In the North, a hoarse roar of rage went up. The good behavior of their troops and the great ability of their general-unquestioned even by the men who had steadily fought and doggedly driven him before them — were both lost sight of in the wild wail that went up over — the cost!

    Millions upon millions had been spent in equipping the grand army-all wasted now in that futile effort to conquer the Rebel Capital --offered as a burnt offering to the avenging War God; and only the blood of its thousands to manure the fields in front of the coveted city!

    There was a howl of malediction against the only general so far tried — who had proved himself a tactician in anything but name; and [208] as part of its policy the northern government shamelessly sacrificed McClellan, while it could not but unhesitatingly acknowledge his merit.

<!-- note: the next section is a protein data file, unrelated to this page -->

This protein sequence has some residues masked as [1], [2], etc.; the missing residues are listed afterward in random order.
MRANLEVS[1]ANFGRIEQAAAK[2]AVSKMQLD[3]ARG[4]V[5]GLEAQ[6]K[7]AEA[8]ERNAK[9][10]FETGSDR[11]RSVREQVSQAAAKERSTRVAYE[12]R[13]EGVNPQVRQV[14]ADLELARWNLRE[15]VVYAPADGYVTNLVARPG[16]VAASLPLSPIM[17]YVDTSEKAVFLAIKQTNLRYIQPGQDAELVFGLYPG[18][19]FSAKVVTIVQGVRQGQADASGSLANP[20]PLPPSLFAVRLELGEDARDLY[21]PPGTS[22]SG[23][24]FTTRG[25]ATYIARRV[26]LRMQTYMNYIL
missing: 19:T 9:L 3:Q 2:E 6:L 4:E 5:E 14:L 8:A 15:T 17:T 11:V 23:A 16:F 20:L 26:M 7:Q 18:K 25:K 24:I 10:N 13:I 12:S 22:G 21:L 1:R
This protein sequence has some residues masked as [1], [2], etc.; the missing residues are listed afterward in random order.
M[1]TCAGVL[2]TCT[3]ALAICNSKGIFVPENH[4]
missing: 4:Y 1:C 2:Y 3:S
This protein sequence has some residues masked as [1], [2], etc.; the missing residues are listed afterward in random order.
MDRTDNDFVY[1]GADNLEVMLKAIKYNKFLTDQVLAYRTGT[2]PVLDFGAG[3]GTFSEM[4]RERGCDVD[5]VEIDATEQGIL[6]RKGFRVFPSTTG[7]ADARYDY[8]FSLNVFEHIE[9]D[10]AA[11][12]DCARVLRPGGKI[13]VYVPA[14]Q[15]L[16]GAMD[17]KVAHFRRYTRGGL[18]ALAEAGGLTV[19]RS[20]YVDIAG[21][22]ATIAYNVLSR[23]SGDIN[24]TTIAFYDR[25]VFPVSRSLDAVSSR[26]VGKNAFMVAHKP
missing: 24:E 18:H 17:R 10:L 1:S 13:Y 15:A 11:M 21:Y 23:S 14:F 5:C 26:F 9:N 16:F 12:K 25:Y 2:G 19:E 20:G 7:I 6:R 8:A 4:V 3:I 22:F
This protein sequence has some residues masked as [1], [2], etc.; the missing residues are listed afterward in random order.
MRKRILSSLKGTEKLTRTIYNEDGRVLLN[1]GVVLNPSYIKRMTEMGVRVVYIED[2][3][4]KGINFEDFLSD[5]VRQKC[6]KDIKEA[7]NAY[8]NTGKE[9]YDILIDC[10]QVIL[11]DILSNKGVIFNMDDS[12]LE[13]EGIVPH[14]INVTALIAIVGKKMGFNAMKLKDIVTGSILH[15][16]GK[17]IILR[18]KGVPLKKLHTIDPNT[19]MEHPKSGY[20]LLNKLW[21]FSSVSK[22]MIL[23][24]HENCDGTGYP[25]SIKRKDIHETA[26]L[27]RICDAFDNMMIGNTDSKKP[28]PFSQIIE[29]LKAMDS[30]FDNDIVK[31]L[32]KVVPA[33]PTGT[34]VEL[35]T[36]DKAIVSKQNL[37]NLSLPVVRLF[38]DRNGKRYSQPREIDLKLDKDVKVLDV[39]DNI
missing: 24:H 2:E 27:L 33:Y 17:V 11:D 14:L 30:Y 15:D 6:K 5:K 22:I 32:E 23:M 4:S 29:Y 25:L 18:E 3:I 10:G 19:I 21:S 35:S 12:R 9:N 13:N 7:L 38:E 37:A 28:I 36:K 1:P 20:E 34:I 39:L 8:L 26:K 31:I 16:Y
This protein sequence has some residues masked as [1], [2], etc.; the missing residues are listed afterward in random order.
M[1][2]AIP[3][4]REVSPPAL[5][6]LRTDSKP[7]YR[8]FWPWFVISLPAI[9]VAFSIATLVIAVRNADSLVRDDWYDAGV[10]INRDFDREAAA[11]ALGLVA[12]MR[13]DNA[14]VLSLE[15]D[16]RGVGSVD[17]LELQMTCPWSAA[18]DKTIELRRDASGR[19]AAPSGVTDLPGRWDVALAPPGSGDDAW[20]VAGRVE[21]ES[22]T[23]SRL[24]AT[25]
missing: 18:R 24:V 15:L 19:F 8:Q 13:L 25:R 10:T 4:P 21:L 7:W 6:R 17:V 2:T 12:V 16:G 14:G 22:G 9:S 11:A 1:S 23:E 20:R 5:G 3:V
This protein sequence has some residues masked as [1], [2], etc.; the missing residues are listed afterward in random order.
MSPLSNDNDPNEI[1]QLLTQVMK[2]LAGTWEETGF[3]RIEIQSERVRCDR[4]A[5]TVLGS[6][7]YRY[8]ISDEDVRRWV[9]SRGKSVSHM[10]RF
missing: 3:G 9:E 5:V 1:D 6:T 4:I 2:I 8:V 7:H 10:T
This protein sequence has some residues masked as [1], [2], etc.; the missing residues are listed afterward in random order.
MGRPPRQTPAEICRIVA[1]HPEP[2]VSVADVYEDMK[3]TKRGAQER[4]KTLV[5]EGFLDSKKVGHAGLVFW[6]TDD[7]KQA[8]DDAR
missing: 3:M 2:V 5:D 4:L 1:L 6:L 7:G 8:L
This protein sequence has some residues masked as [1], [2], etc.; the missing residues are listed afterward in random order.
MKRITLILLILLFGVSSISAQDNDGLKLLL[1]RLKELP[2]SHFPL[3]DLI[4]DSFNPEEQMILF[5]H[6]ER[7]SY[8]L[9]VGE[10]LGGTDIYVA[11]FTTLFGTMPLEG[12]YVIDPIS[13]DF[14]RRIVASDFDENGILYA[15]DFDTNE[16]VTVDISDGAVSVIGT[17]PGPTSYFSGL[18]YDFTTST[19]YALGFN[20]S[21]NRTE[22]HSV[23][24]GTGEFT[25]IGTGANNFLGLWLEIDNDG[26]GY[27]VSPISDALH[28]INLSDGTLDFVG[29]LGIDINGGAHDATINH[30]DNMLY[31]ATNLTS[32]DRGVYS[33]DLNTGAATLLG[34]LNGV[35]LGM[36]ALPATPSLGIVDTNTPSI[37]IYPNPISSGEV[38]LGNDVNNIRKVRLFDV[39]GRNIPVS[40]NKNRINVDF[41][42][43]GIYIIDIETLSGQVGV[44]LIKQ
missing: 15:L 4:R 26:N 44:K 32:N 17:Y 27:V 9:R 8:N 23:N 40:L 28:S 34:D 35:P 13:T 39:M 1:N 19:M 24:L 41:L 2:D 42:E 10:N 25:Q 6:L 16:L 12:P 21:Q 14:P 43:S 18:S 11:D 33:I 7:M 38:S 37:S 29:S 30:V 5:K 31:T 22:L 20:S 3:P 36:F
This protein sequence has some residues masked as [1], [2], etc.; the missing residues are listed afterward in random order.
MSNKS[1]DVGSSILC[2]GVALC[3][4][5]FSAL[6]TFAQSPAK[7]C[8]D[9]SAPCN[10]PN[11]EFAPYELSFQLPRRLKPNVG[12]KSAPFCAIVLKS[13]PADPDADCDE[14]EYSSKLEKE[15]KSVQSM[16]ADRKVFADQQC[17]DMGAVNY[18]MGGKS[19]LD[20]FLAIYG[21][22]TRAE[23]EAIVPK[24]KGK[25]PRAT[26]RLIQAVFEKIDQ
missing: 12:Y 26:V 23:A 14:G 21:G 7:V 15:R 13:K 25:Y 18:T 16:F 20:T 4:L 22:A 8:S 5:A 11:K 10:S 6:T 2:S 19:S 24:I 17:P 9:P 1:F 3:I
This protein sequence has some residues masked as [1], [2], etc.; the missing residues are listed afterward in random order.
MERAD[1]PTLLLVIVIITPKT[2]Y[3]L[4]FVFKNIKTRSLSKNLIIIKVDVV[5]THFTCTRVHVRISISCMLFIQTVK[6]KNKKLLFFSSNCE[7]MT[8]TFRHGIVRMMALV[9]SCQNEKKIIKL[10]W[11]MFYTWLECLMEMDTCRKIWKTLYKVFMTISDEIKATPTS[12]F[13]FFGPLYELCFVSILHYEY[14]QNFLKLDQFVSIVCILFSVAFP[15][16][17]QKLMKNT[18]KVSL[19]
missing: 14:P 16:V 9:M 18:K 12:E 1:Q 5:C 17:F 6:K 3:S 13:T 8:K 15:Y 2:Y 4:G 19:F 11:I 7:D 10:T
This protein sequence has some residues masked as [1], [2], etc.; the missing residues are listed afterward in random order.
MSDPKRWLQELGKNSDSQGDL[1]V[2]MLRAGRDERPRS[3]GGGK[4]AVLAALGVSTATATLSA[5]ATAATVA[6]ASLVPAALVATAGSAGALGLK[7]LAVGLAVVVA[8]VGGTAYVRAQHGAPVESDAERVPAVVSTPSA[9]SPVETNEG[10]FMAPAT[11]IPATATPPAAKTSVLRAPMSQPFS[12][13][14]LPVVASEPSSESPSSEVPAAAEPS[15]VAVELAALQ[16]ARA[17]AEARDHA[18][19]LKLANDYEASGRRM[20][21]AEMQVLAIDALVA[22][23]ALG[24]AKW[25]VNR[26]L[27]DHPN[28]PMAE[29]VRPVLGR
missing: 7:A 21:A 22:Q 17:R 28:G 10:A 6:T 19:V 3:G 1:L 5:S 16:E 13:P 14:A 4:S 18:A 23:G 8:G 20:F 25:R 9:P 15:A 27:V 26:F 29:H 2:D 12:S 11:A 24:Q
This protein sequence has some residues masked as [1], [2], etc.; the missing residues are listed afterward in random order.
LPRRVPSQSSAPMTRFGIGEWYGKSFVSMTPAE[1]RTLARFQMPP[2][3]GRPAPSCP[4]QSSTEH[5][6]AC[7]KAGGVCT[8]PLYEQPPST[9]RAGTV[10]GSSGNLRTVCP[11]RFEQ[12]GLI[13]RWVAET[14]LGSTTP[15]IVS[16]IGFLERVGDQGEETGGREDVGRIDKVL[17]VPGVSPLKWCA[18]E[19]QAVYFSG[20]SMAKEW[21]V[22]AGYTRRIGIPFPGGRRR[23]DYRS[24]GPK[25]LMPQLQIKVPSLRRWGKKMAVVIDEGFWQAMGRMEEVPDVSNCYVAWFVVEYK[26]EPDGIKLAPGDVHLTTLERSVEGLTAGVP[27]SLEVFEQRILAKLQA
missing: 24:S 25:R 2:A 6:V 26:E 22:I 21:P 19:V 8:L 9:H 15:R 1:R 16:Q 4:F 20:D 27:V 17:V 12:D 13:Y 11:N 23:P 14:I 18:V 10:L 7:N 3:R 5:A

Unlike the South, the North throughout the whole war bent its every energy toward concentrating the most useful elements among its many parties. Seeming to bend to the will of each; propitiating all popular elements and utilizing all able ones; listening patiently to the mouthing of demagogues and the vituperation of the press; distributing its contracts so as to make every dollar of patronage tell; and handling the great engine, Wall street, in masterly style-the Washington government simply collected and sifted the varied mass of opinion and material — to form from it a composite amalgam-policy that proved its only salvation. Through every change in that policy-through every gradation of animus that affected the complexion of the war — the masses of the North really believed they were fighting for the Constitution — for the flag, and for the Union!